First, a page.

The Afghan army is one of the least corrupt parts of a society where more than two-thirds of the citizens think it’s fine for bureaucrats to take bribes. Now that reputation is getting its biggest test: access to more money. Billions of dollars more.
For most of the war, equipment and supplies for the Afghans have been supplied primarily by the foreign militaries operating here. But as the United States and NATO fulfill a vow to withdraw the vast majority of their troops by the end of 2014, Afghan security officials will be expected to do their own purchasing, giving them more opportunities for the kind of bribery and embezzlement that perpetually has Afghanistan ranked among the worst two or three nations on Earth for corruption..
"It is a delicate moment, because if there is a high level of corruption in the military it means that institution will not work, because it will lose the confidence of the people," said Yama Torabi, the director of Integrity Watch Afghanistan, an Afghan group that monitors corruption. "It means, basically, the beginning of collapse of the army."
With the country consumed with anxiety about next year, which features a pivotal presidential election and the complete handover of security to Afghan forces, it’s crucial that the military’s reputation remains sturdy, he said.
"The army is what ensures we won’t slide into civil war,” he said, “but if we are not confident in the army holding together as an institution, but rather being corrupt and easily penetrated by patronage and other corrupting influences, it won’t hold together. It will disappear."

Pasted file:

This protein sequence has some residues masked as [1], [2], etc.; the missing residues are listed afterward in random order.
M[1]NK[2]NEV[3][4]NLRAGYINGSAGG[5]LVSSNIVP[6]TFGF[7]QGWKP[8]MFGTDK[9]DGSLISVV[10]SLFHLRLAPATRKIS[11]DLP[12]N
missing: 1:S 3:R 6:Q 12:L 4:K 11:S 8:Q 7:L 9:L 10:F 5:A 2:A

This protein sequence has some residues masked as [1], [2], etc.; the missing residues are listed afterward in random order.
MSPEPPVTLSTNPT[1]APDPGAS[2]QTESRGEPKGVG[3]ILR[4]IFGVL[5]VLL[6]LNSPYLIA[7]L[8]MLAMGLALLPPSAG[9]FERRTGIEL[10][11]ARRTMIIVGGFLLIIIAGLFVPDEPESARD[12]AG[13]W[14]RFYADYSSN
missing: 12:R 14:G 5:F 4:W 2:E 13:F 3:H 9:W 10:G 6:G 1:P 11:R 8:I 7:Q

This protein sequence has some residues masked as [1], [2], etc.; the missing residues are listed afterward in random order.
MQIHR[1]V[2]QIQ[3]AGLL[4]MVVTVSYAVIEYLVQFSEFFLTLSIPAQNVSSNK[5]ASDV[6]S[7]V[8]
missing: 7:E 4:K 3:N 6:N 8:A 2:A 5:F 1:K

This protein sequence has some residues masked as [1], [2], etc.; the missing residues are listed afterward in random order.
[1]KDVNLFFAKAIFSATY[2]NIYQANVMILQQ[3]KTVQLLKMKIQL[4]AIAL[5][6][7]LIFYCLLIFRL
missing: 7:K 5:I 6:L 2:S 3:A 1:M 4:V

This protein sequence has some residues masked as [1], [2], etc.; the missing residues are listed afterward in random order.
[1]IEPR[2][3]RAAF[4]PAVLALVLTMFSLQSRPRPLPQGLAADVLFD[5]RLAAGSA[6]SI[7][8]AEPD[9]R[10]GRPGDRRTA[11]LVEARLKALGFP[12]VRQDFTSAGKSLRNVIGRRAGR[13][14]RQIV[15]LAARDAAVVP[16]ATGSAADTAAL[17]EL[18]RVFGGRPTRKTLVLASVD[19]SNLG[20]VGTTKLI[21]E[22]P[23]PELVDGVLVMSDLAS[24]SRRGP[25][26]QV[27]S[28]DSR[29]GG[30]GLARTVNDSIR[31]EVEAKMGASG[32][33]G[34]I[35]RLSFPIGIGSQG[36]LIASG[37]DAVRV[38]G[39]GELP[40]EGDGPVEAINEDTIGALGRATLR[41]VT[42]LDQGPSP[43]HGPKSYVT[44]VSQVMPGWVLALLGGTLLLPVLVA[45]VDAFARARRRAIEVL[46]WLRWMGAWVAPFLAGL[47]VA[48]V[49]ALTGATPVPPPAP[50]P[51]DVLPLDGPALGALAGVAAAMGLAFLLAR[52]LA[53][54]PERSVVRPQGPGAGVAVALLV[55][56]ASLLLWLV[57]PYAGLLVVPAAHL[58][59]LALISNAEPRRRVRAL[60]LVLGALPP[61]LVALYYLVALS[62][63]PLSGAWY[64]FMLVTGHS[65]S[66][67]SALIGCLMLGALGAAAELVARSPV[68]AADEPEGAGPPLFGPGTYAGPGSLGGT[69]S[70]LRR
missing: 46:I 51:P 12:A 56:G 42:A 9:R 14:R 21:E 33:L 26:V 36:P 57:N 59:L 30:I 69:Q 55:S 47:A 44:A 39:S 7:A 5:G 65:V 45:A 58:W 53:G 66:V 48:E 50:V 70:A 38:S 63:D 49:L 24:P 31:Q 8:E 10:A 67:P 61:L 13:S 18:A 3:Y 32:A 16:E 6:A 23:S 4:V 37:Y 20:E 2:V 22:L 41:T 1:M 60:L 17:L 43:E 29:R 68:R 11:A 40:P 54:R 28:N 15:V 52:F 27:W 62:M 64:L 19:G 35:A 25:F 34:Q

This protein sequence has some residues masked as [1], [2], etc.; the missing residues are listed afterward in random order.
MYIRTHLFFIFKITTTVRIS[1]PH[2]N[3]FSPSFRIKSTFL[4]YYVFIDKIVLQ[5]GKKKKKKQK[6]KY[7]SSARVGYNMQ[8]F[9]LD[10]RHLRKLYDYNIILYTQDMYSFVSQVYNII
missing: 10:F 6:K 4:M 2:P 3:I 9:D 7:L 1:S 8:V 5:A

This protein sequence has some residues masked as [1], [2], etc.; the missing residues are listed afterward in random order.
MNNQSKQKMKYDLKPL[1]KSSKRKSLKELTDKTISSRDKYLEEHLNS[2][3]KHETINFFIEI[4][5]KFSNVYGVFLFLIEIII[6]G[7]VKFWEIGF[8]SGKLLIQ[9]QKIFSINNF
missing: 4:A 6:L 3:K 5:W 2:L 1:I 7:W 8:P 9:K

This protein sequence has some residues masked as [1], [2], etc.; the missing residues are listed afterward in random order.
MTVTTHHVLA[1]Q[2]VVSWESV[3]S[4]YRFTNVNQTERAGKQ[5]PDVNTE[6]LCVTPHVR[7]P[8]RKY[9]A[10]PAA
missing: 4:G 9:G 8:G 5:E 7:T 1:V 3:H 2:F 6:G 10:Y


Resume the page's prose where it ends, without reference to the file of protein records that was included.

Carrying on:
Observers inside and outside Afghanistan have long echoed those views. A study of the Afghan army last year by the RAND Corp., for example, said beating the insurgency required the Afghan public’s continued support and that would require confidence not only in its fighting ability but also in its relative lack of corruption. In short, whether people could trust it.
For most of the war, NATO and other coalition nations have bought the vast majority of vehicles, weapons, aircraft, communications equipment, clothing and individual equipment that the Afghan army and the national police use.
The foreign forces already have transferred the purchasing of food, clothing, individual equipment and service contracts to the Afghan security ministries, said Jamie Graybeal, a spokesman for the U.S. and NATO forces. They expect the transition to full Afghan control to be largely complete by the end of this year.
That’s raised the focus on what the likelihood of corruption will be. A new survey of corruption risk among the world’s militaries by the Berlin-based watchdog group Transparency International found that Afghanistan wasn’t among the two or three worst-ranked countries – relatively good news. But the risk still was rated "very high."
The most vulnerable area, said Mark Pyman, the director of Transparency International’s defense and security program, lies in military procurement. He estimated that the amount Afghan military-procurement officers will have authority over soon will go from hundred of millions of dollars to perhaps $4 billion a year.